Losing £10m overnight: how we weathered the Covid storm

Lockdowns hammered Dan Wheble's office space business. But he found a way to bounce back
Dan Wheble

As we approach the start of March 2022, it’s hard to visualise myself and my business two years ago, but I’ll try and paint the picture.

My property company called The Boutique Workplace Company was turning over £25m a year, having grown year-on-year. When I first started the business 13 years ago, my business partner at the time and I had found a good niche – almost by accident – and we were turning smaller, quirkier buildings into stylish, characterful and affordable office spaces for SMEs. Demand was great (with 93% office occupation) and we were growing at a fast pace reaching eventually 30 locations in London and beyond. It was a burgeoning sector and at the time, over half of all private sector income was being generated by small businesses.

We had bigger plans – to continue to expand not only in London but outside London into other cities and accelerate our growth. The property sector was fruitful and one I knew inside out. Then, a little-known virus rapidly became a pandemic, and the UK entered an unprecedented period of lockdown. Businesses large and small were told to work from home and, overnight, our office spaces fell silent and unused.

I’m not going to begin to compare my journey with those who have lost so much during the pandemic, or with organisations like the NHS. The toll taken on its courageous staff is second to none.

But, personally and professionally, the last two years have been like nothing I’ve ever experienced. Overnight, we lost 50% of our turnover and were quickly facing a predicted loss of £3m squarely in the face.

Fast-forward to today and we’re set to be close to break even over the two-year pandemic period, which is an incredible result for us all. We’ve managed to keep our team of 76 together (bar those who chose to walk away of their own accord) and we’re confident we will grow the business in our next financial year.

Here’s what I’ve learnt during the most terrifying and exhilarating journey of my career.

1. Always maintain an open dialogue

Have the most difficult conversation first. In the face of a large number of our tenants going to ground and not paying, it would have been easy for us to hunker down. But, facing our landlords was the best thing we could have done. It wasn’t always easy, but we kept the conversation up, were as truthful as possible, answered all the difficult phone calls, negotiated deals and, ultimately, made sure everyone was paid.

2. Be ready to pivot

With tenants not paying and offices lying empty, we pretty much became debt collectors overnight. Rather than fighting against this, we decided to embrace it as it was our most pressing concern, and worked out strategies to get money we were owed as swiftly as possible. I’ve never been a micromanager but I’ve always ensured I was ready to roll my sleeves up, and that helped us with all-hands-on-deck approach.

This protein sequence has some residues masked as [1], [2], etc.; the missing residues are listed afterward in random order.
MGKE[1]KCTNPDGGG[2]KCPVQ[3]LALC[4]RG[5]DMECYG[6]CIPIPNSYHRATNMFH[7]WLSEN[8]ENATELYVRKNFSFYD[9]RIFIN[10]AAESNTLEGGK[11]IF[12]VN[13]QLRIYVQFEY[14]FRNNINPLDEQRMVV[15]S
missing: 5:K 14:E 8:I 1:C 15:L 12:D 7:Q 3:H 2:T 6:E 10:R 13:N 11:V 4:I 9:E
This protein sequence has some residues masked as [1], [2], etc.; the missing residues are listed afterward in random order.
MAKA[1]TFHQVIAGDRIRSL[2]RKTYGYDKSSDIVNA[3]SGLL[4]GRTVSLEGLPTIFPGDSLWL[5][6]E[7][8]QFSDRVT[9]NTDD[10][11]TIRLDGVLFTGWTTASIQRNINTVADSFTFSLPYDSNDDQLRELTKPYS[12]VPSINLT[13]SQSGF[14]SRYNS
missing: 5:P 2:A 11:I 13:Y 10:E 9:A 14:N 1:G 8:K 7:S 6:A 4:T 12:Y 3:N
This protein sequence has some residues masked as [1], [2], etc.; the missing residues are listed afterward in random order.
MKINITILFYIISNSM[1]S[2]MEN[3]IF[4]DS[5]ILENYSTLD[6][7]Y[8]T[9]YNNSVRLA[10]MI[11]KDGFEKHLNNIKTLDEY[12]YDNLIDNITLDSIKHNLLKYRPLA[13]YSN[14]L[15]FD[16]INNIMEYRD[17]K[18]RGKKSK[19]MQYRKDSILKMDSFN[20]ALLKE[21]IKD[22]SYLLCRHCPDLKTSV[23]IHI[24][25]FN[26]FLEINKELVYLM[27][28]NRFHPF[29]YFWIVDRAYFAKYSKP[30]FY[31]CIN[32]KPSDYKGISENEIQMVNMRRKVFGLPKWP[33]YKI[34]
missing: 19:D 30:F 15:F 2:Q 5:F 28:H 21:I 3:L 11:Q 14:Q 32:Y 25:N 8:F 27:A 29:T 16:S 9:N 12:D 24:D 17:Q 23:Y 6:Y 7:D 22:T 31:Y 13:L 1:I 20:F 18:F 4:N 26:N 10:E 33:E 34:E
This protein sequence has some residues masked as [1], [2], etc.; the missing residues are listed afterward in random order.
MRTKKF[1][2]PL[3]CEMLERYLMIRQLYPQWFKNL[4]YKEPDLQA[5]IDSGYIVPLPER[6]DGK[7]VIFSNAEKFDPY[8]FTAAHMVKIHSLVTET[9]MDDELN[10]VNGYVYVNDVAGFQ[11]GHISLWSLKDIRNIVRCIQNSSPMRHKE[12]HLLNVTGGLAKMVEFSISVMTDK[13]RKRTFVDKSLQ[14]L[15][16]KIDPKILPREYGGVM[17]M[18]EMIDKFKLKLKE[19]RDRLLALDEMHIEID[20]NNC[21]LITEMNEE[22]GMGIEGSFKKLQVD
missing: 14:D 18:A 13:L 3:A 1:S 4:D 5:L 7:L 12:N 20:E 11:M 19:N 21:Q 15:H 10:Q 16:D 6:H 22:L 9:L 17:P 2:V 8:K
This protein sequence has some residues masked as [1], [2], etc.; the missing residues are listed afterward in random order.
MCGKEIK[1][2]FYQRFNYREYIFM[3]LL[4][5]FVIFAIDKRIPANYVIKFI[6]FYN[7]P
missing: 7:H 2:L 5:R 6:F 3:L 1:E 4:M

3. Learn from past experience

We started The Boutique Workplace Company (previously known as Ventia) in recession-strapped 2009, so it was a case of thinking back to the business’ roots. We entered survival mode – without the luxury of time we had to make quick decisions and trust our gut.

4. Get back to basics

Once we’d got over the initial shock this upheaval was also a good exercise in getting back to basics. Was our model fit for purpose in a post-pandemic world? How could we ensure it was sustainable whatever came our way? Stripping a business back to its essence and leaving no stone unturned is a very useful exercise.

5. Understand the value of your team

It’s easy to state how important a good team is, but when you’re working 24/7 to stay afloat side-by-side, you see those around you in a new light. Remember that feeling, not just at crisis point but at good times, too. We furloughed all but 13 of the team but then didn’t hesitate to get people back in working as quickly as was safely possible. Team rewards don’t have to be monetary if cash flow is tight – additional holiday days and the odd bottle of wine, for example, can be just as important to show them how valuable they are.

6. Remember what’s important

I’ve always been ambitious and entrepreneurial, but it’s essential to keep grounded. Spending time at home with my family during lockdown was an excellent reminder of what’s really important to me. The fact that the sun was shining and school was out was enough to make my children joyful, and being able to observe that joy was important. I will always work hard but who am I working for, if not them?

So, here we are in 2022, almost two years on. Would I go through the experience again? That’s a resounding no, but I don’t regret the journey I’ve been through and where we’ve ended up.

Our office spaces are now all redesigned for a hybrid workforce with more investment in smart tech and more care and consideration for the working environment, which is increasingly important to all. As a business, we’re investing more into our team and setting tougher CSR and diversity targets. I’m maintaining a better work/life balance. I’d say we’re more fit for purpose and more resilient as company, and I’m cautiously optimistic about future growth.

Written by
Dan Wheble
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March 2, 2022